Developing next generation ocean modelling techniques
17 Jun 2015



The STFC Hartree Centre’s computing capability and expertise is helping the GOcean project investigate next generation ocean modelling software.




Ocean Waves.jpg

​​(Credit: Dreamstime)

The challenge

The ever-increasing computational power of the supercomputing landscape means that effective use of next generation computer architectures for ocean modelling is critical if the UK is to maintain its world-leading position in ocean science.

Existing ocean models must adapt to run efficiently on new supercomputers to remain relevant, and those which adapt fastest will have a substantial competitive advantage. Adapting existing models, such as NEMO (the ocean model used widely in Europe, including the UK Met Office), however, is time-consuming and resource intensive. The extensive modification of such a code could potentially amount to rewriting it. Furthermore, modifying a code to run efficiently on one supercomputer does not mean it will run efficiently on another, so it may require another major rewrite when a new supercomputer becomes available.

The solution

GOcean is a collaborative project between STFC and the NERC National Oceanography Centre (NOC). The project meets the challenge of adapting ocean models to run efficiently on new supercomputers by separating the model code into layers, with each layer having a different responsibility. This separation, originally developed in the GungHo climate and weather modelling project, allows science developers to concentrate on coding the science and computer scientists to concentrate on improving the performance of the code. This means both parties can work simultaneously without either affecting the other, since each is working on a different layer.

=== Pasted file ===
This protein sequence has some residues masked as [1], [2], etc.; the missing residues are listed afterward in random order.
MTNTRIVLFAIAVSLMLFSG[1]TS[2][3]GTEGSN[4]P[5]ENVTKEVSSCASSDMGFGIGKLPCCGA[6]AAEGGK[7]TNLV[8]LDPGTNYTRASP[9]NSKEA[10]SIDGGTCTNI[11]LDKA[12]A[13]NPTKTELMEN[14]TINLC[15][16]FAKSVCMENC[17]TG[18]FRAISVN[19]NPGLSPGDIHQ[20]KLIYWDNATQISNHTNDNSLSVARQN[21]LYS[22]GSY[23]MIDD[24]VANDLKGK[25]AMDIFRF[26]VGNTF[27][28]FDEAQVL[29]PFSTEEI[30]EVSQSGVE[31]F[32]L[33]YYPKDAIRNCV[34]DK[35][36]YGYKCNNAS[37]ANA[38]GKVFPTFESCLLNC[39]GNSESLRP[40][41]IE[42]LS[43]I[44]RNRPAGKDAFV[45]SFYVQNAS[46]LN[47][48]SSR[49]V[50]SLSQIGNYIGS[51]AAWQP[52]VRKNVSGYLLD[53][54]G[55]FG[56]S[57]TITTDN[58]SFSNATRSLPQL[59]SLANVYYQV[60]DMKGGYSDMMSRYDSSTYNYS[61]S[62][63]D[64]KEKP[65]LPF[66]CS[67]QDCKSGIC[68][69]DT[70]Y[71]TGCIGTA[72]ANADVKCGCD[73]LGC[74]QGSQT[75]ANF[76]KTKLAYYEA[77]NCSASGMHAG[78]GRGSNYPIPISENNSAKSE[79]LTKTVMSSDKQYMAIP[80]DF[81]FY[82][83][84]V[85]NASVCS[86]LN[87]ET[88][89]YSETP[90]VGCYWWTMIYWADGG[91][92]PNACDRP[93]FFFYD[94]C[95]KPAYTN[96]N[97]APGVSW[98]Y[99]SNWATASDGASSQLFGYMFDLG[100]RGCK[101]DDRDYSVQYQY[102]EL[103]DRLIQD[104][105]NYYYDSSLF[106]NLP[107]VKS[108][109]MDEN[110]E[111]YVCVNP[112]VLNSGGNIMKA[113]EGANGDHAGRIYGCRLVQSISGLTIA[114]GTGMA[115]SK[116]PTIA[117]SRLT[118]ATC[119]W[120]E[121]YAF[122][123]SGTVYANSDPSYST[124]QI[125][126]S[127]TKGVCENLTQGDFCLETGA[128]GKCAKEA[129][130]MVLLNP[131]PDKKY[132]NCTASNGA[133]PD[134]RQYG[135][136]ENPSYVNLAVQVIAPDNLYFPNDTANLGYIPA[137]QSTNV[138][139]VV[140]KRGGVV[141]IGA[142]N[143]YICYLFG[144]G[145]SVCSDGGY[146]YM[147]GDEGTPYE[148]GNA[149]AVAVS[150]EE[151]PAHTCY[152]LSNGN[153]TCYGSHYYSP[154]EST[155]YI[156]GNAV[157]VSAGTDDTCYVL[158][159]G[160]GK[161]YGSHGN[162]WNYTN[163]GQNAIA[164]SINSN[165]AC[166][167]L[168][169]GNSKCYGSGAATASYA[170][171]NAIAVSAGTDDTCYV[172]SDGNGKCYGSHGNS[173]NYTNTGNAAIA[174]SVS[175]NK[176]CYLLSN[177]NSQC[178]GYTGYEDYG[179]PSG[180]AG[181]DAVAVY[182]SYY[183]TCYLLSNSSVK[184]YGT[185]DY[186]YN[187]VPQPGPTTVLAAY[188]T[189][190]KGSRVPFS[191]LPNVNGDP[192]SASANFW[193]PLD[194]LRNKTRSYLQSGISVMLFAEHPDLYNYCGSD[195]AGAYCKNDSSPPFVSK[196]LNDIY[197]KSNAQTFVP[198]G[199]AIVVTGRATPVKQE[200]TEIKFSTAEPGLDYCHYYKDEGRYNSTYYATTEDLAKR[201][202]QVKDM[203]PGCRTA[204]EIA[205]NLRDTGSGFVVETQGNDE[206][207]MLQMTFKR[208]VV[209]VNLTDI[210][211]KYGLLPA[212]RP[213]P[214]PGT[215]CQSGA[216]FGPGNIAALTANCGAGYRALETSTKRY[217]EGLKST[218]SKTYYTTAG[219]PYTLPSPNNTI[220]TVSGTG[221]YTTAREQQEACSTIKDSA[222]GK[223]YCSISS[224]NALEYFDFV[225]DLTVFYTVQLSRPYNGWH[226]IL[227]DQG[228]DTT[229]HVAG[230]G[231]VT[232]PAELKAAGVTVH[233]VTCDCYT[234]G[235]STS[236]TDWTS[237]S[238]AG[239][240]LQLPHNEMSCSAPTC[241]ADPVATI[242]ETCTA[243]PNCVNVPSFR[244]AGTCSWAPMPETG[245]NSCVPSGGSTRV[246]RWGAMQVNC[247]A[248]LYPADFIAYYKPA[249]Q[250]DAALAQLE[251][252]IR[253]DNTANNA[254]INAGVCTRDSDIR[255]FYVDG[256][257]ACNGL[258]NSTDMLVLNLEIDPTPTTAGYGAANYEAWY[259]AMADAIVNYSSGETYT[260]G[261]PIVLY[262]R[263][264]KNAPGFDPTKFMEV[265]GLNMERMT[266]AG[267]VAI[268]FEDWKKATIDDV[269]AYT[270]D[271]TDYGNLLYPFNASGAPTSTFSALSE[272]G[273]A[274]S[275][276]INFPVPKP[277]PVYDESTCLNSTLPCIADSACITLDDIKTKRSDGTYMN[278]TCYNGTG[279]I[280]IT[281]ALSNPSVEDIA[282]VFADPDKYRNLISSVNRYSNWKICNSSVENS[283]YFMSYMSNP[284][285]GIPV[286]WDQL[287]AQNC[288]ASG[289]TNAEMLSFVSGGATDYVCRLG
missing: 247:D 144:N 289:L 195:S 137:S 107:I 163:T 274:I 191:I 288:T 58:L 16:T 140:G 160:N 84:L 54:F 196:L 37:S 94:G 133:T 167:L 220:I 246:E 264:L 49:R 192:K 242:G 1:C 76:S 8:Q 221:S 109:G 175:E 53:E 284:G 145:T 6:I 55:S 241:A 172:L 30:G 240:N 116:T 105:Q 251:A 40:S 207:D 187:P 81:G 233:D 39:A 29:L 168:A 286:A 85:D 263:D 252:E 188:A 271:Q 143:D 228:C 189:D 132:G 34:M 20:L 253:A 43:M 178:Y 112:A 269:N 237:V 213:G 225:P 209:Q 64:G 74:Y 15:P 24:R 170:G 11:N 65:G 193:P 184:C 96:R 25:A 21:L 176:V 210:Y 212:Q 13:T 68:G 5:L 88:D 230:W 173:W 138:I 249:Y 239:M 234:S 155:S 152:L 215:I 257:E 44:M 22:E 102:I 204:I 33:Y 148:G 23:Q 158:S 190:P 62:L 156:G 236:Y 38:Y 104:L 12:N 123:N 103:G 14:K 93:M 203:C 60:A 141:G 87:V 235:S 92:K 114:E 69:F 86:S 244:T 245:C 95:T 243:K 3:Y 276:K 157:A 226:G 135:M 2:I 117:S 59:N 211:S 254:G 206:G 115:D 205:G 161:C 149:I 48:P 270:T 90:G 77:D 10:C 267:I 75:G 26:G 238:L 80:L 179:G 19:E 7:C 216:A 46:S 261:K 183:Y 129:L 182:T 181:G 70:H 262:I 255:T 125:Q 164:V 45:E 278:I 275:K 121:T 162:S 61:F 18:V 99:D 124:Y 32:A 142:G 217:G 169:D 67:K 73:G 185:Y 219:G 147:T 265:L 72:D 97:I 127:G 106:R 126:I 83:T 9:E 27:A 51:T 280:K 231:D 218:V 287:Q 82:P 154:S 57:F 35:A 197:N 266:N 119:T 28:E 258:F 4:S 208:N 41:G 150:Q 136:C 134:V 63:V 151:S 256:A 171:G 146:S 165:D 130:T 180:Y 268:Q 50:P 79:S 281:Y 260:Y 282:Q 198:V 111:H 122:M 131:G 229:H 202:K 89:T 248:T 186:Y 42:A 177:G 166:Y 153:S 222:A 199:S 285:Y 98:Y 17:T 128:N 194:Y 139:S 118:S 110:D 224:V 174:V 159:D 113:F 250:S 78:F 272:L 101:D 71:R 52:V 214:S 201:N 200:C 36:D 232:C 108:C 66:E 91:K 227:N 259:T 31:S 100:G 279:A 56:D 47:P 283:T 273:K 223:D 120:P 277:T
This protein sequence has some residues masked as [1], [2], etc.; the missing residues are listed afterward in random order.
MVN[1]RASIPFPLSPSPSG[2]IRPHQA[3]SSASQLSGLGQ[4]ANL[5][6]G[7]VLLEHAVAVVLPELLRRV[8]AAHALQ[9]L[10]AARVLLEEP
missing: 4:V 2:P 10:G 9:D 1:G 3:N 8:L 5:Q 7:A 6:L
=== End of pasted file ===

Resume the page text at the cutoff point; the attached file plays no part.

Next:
The benefits

Representative ocean benchmark codes have been developed and tested. Results show that, by changing only the performance layer of the code, the benchmarks can run efficiently on new architectures available at the Hartree Centre, thereby allowing such codes to be more quickly adapted. Further tests will evaluate the energy efficiency of these codes.

This approach therefore opens up the possibility of running ocean models on future machines faster, more energy efficiently and at higher resolution, potentially leading to greater accuracy in ocean prediction.

“As part of our Energy Efficient Computing Programme, the GOcean project demonstrates
how software optimisation can positively impact on energy efficiency, portability and
sustainability. Code modernisation that encompasses portability and energy efficiency as
well as outright speed is essential to the future of large scale complex simulation.”​

Neil Morgan
STFC Hartree Centre

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